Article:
United States District Court, W.D. North Carolina, Charlotte Division
ROBERT J. CONRAD, Jr., District Judge.
THIS MATTER is before the Court on consideration of Respondent's Motion for Summary Judgment on the claims presented by Petitioner in his petition for a writ of habeas corpus, filed pursuant to 28 U.S.C. § 2254. For the reasons that follow, Respondent's Motion will granted and Petitioner's Section 2254 petition will be denied and dismissed.
Petitioner is presently a prisoner of the State of North Carolina who was sentenced in Mecklenburg County Superior Court in 2010 following his entry of guilty pleas to two counts of felony breaking and entering, two counts of larceny after breaking or entering, two counts of credit card theft, and one count of obtaining property by false pretenses. As part of the plea agreement, Petitioner admitted that he had attained the status of habitual felon and the State and Petitioner agreed that the convictions could be consolidated for sentencing. On June 10, 2011, Petitioner appeared with counsel before the superior court and was sentenced to a term of 67-90 months' imprisonment. (Doc. No. 5-2: Transcript of Plea; Doc. No. 5-3: Judgment and Commitment). Petitioner did not appeal.
On May 3, 2012, Petitioner prepared a pro se motion for appropriate relief (MAR) which was filed in the Mecklenburg County Superior Court and was summarily denied. (Doc. Nos. 5-4 and 5-5). On June 13, 2012, the North Carolina Court of Appeals denied Petitioner's petition for a writ of certiorari. (Doc. No. 5-8). The present federal habeas petition was docketed in this Court on September 11, 2012, and the Respondent has filed a motion for summary judgment, and Petitioner has filed a response and a pro se motion for summary judgment. Petitioner's arguments will be addressed in turn herein.
II. STANDARD OF REVIEW
A. Summary Judgment Standard
Summary judgment is appropriate where there is no genuine dispute as to any material fact, and it appears that the moving party is entitled to judgment as a matter of law. Fed.R.Civ.P. 56(c)(2); United States v. Lee , 943 F.2d 366, 368 (4th Cir. 1991). Any permissible inferences to be drawn from the underlying facts must be viewed in the light most favorable to the party opposing the motion. Matsushita Elec. Indus. Co., Ltd. v. Zenith Radio Corp. , 475 U.S. 574, 587-88 (1986). Where, however, the record taken as a whole could not lead a rational trier of fact to find for the non-moving party, summary judgment is appropriate. Anderson v. Liberty Lobby, Inc. , 477 U.S. 242, 248-49 (1986).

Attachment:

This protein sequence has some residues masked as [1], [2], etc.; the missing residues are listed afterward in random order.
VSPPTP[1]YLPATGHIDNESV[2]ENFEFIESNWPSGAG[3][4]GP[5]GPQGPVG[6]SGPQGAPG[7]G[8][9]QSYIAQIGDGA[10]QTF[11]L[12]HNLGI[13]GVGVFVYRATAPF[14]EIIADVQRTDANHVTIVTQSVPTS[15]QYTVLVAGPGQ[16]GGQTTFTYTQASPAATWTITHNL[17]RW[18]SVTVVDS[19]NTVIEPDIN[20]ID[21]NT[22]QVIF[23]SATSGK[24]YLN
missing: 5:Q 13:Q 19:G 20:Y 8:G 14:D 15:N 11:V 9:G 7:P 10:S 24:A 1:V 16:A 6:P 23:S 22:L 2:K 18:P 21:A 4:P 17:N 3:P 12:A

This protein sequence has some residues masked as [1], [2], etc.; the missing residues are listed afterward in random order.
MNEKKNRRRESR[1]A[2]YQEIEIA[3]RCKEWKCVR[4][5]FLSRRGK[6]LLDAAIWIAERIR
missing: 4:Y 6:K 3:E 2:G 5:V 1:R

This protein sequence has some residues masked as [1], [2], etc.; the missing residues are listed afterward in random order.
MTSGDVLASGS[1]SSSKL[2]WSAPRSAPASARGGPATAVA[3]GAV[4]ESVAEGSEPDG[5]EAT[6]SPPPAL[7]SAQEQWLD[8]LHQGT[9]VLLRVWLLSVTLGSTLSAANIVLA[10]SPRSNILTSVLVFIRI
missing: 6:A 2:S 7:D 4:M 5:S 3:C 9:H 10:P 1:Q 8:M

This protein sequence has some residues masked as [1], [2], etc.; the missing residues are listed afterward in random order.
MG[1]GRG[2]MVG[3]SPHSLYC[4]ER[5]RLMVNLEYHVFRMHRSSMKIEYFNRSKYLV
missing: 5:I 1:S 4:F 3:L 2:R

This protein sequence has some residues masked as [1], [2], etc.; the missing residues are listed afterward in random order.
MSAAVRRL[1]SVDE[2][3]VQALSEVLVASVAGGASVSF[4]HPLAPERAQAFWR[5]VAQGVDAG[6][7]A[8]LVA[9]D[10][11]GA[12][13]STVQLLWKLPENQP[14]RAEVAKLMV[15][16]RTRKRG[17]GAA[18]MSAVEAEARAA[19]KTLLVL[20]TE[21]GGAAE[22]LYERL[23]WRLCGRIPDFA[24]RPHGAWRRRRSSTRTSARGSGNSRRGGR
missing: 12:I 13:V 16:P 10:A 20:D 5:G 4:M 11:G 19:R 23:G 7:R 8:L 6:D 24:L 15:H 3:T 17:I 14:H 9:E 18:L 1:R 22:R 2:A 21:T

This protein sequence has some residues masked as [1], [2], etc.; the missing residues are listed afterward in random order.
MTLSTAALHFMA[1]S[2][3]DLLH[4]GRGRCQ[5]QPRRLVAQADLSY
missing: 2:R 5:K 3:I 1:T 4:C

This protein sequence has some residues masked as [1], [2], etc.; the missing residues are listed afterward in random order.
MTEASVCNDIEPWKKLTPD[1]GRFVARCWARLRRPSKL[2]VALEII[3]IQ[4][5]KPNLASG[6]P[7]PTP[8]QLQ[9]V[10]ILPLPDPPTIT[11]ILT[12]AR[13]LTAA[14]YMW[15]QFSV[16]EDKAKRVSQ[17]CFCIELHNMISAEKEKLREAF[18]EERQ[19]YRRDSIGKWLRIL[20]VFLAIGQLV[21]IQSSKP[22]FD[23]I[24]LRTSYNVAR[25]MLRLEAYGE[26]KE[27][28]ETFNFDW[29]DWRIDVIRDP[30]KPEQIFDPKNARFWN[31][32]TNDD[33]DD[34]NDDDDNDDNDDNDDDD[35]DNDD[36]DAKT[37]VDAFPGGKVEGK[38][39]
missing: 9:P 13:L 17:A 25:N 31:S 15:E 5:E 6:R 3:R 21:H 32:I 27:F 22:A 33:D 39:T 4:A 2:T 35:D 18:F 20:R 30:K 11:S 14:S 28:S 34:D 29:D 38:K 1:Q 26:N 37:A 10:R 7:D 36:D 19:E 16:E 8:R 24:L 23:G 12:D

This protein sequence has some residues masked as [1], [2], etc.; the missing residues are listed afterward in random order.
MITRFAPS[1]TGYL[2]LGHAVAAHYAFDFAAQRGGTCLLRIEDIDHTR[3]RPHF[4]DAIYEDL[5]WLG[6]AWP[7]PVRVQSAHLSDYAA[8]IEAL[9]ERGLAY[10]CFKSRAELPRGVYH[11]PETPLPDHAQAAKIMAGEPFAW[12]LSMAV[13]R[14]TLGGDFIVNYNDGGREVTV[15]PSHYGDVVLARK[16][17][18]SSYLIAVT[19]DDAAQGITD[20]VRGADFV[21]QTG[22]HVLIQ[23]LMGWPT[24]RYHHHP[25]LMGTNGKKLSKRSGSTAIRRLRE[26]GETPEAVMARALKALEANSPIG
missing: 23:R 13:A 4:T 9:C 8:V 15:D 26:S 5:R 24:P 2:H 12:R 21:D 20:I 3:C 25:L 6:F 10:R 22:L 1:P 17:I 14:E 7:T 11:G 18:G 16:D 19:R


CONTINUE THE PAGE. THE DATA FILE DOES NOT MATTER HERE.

B. Section 2254 Standard
In addition to the motion for summary judgment standard set forth above, this Court must also consider the requirements set forth in 28 U.S.C. § 2254, which provide, in relevant part, that an application for a writ of habeas corpus on behalf of a person in custody pursuant to the judgment of a State court shall not be granted with respect to any claim that was adjudicated on the merits in State court proceedings unless the adjudication of the claim-
(1) resulted in a decision that was contrary to, or involved an unreasonable application of, clearly established Federal law, as determined by the Supreme Court of the United States; or
(2) resulted in a decision that was based on an unreasonable determination of the facts in light of the evidence presented in the State court proceeding.
28 U.S.C. § 2254(d); see also Tice v. Johnson , 647 F.3d 87, 103 (4th Cir. 2011).
A claim is considered "adjudicated on the merits" when it is "substantively reviewed and finally determined as evidenced by the state court's issuance of a formal judgment or decree..." Young v. Catoe , 205 F.3d 750, 755 (4th Cir. 2000) (quoting Thomas v. Davis , 192 F.3d 445, 455 n.2 (4th Cir. 1999)). A state court adjudication is "contrary to" clearly established federal law only if "the state court arrives at a conclusion opposite to that reached by [the United States Supreme] Court on a question of law or if the state court decides a case differently than [the United States Supreme] Court has on a set of materially indistinguishable facts." Williams v. Taylor , 529 U.S. 362, 412-13 (2000). "It is not enough for us to say that, confronted with the same facts, we would have applied the law differently; we can accord [the petitioner] a remedy only by concluding that the state court's application of the law in his case was objectively unreasonable." See Tice , 647 F.3d at 103 (citing Williams v. Ozmint , 494 F.3d 478, 483-84 (4th ...